15. Sharing too much
Some candidates who have been in an important position in their previous company start divulging its confidential information so as to win the trust and goodwill of the new employer. The result is quite the opposite. They appear as desperate job seekers who can stoop to any level to get the job. They paint themselves as unethical and immoral.
16. Speaking in a fake accent
While having good communication skills is important, it doesn’t mean you have to speak in a fake accent just for the sake of it. Fake accent is easily noticeable and is highly irritating also.
17. Not asking any question
When the recruiter asks you about any doubts or queries you might have for him, he really wants to hear from you. He is judging your preparedness for the role, your research about the company and your interest for that particular job. Therefore, not asking any question from the recruiter will be an unwise thing to do in an interview. For instance, if you are seeking a job opportunity as Principal Analyst, it would be highly impressive if you could come up with certain questions regarding the particular responsibilities and duties of an analyst in that company.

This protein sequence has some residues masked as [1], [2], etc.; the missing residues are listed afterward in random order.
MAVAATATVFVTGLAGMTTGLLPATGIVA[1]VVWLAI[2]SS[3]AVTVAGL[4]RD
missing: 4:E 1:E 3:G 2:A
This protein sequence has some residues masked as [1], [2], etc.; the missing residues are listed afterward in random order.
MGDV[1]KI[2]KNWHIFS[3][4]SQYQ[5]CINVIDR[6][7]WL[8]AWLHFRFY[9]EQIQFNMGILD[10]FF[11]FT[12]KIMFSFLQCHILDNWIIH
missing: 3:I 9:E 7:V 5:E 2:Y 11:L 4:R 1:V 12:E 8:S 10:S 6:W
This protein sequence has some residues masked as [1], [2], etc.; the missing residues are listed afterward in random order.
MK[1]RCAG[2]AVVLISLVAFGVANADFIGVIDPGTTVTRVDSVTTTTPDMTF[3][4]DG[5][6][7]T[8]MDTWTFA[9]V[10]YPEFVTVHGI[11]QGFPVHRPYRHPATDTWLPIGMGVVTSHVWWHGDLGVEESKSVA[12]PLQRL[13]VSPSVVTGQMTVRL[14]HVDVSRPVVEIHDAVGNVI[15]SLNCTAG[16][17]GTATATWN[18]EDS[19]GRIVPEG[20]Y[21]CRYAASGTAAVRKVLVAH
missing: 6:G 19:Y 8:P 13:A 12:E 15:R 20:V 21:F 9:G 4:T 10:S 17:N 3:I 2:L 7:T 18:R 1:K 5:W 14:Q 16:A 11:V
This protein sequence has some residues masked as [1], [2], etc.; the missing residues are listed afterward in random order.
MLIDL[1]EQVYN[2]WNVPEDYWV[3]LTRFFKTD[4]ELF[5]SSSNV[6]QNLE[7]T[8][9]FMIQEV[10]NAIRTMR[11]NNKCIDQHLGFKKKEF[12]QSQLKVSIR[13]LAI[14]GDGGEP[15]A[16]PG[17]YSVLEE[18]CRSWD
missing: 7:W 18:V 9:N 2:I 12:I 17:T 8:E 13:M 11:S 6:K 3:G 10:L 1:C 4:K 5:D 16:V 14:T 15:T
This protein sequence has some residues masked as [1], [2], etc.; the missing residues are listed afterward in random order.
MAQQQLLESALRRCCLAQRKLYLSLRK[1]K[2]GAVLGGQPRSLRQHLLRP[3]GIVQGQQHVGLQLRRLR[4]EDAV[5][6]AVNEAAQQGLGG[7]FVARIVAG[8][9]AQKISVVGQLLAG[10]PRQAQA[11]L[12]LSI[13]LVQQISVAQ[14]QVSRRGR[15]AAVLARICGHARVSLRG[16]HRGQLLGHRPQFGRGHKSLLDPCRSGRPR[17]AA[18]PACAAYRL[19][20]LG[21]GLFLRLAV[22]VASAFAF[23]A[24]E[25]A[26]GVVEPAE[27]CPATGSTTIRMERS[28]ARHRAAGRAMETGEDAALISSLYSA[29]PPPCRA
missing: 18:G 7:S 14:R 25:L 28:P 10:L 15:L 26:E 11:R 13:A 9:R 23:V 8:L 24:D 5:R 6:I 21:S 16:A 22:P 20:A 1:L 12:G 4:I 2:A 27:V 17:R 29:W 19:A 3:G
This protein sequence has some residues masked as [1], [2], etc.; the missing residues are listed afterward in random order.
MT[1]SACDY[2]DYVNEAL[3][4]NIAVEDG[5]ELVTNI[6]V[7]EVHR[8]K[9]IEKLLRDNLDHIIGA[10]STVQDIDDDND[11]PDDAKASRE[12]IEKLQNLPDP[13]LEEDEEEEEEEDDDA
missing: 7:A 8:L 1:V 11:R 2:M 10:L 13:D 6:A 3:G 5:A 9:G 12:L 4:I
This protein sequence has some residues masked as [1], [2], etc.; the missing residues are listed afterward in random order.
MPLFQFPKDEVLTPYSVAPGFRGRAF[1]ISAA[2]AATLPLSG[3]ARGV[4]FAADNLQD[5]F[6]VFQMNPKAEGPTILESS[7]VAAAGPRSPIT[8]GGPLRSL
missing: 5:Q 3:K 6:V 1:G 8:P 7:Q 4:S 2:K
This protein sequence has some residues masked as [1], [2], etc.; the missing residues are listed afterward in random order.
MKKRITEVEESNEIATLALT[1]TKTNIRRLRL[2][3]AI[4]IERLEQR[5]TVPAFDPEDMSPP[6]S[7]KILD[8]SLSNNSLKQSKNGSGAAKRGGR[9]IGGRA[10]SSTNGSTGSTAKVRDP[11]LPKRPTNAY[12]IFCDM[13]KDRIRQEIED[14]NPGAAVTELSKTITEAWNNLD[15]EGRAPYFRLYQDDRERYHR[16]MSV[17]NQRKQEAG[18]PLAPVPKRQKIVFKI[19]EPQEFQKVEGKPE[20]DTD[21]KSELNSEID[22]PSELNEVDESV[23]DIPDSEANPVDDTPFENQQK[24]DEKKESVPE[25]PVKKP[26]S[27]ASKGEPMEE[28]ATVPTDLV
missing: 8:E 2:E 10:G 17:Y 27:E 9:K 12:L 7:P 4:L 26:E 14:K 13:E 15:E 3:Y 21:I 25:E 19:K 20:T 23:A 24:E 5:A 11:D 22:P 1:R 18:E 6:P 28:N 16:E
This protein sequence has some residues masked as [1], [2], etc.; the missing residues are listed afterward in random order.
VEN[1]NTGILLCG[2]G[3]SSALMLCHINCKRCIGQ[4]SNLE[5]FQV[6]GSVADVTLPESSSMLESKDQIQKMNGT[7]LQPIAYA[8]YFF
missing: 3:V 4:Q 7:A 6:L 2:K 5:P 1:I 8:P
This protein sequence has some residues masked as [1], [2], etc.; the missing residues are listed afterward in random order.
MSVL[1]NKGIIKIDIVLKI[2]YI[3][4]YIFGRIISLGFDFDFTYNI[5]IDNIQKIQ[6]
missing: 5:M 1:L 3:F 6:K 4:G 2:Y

18. Telling your salary expectations without being asked
If the first question that you ask is about your salary and perks, it immediately paints you as an opportunist who works only and only for the paycheck. Salaries and perks are to be discussed later on with the HR when you get through your personal interview. Furthermore, do not commit the blunder of telling your salary expectations without being asked.
19. Any Inappropriate Behavior
Any unwanted behavior, however, subtle it might be, is to be avoided during the interview. Whether it is as harmless as picking your nose, shaking your legs or as outrageous as winking at the interviewer, doing any such thing will surely be the end of the story for you, at least in that particular interview.
20. Not thanking the interviewer
Last but not the least; you should end by thanking the recruiter for giving you a chance to sit for the interview. After all, you have chosen ahead of many other equally deserving candidates and you ought to express your gratitude for the same.